A tablet’s battery life is determined by usage, processing power, and the battery’s capacity, usually measured in Milliampere-hour (mAh). Tablets with a higher mAh rating will often last longer than one with a lower rating given the same usage pattern. You should also keep in mind that the more powerful a processor is, the more power it will suck out of your battery.

        The Lenovo Yoga Tab 3, which rocks a 6200 mAh battery – one of the largest to ever feature on a tablet – can withstand over 15 hours of movie watching and internet browsing. So always go for something with a higher mAh, especially if you plan on using the tablet for stuff like video editing or gaming.

        4. Operating System

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        Tablet Shopping: 5 Handy Details to look out for When Getting your next Tablet

          As it currently stands, there isn’t much to choose from when it comes to tablet operating systems. Many tablets will usually come with Apple iOS, Google Android, or Microsoft Windows. iOS is Apple’s flagship software platform that is used exclusively on Apple’s mobile devices. Users benefit from over 2 million applications on the App Store but not much in terms of customization.

          Google’s Android platform on tablets offers much more flexibility when it comes to applications. Users get a wider access to apps because you are not limited to Google’s app store. Microsoft Windows runs on Windows Tablet PCs and is fully compatible with desktop and laptop versions of the operating system.

          5. Extras

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            Like your smartphone, tablets should add some form of value to your life. For instance, a good 8 MP camera or more will let you take high-quality pictures for Facebook, Instagram or other social media portals. Other tabs also come with front-facing cameras, though these are usually of lower quality. However, if you already have a smartphone with a good camera, you can make large savings by opting for a tablet with a poorer camera.

            Another important aspect to consider when looking for a tablet is connectivity. Almost all tablets come with Wi-Fi support, though wireless technology is not always the same. For instance, 802.11b/g technology is a bit older than 802.11n and may negatively affect video streaming and heavy downloads.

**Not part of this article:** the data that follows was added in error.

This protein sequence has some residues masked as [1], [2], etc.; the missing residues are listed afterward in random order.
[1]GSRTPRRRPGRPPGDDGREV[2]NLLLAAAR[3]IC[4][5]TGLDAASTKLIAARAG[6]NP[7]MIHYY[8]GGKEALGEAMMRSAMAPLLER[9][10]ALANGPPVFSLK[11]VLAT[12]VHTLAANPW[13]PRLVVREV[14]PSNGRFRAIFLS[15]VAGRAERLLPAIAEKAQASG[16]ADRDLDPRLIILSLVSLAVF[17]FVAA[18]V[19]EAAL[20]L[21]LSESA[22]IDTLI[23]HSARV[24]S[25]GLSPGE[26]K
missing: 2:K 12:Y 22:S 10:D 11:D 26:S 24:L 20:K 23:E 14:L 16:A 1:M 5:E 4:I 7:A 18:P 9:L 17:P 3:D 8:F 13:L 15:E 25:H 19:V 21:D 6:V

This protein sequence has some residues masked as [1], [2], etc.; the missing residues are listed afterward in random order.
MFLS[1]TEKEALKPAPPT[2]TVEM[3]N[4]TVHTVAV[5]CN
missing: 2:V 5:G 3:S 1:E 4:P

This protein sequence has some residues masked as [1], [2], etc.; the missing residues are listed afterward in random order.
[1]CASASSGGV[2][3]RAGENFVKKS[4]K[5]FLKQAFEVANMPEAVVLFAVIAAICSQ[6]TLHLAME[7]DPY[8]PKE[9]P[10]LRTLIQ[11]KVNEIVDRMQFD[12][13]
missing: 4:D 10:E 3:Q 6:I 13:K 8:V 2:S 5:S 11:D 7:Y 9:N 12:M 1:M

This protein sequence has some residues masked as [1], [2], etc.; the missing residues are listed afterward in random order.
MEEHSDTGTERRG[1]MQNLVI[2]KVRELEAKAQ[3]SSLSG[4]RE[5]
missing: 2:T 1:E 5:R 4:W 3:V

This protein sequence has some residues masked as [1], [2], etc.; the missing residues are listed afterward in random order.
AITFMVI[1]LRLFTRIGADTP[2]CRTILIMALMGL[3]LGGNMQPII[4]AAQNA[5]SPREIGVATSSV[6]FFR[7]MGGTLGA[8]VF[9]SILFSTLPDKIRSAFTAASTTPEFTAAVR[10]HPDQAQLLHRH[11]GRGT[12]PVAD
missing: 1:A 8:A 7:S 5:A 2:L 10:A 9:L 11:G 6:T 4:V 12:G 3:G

You can also opt for tablets with SIM card support that work with 4G and 3G networks. Though a bit pricier, these tablets will let you make calls, text, and access the internet where there is no Wi-Fi.

            Featured photo credit: http://pixabay.com/en/tablet-living-room-dog-woman-girl-843798/ via pixabay.com

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            Vikas Agrawal

            Vikas is the co-founder of Infobrandz, an Infographic design agency that offers creative visual content solutions to medium to large companies.

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            Last Updated on February 11, 2021

            Easily Misunderstood by Others? 6 Barriers You Should Overcome to Make Communication Less Frustrating

            Easily Misunderstood by Others? 6 Barriers You Should Overcome to Make Communication Less Frustrating

            How often have you said something simple, only to have the person who you said this to misunderstand it or twist the meaning completely around? Nodding your head in affirmative? Then this means that you are being unclear in your communication.

            Communication should be simple, right? It’s all about two people or more talking and explaining something to the other. The problem lies in the talking itself, somehow we end up being unclear, and our words, attitude or even the way of talking becomes a barrier in communication, most of the times unknowingly. We give you six common barriers to communication, and how to get past them; for you to actually say what you mean, and or the other person to understand it as well…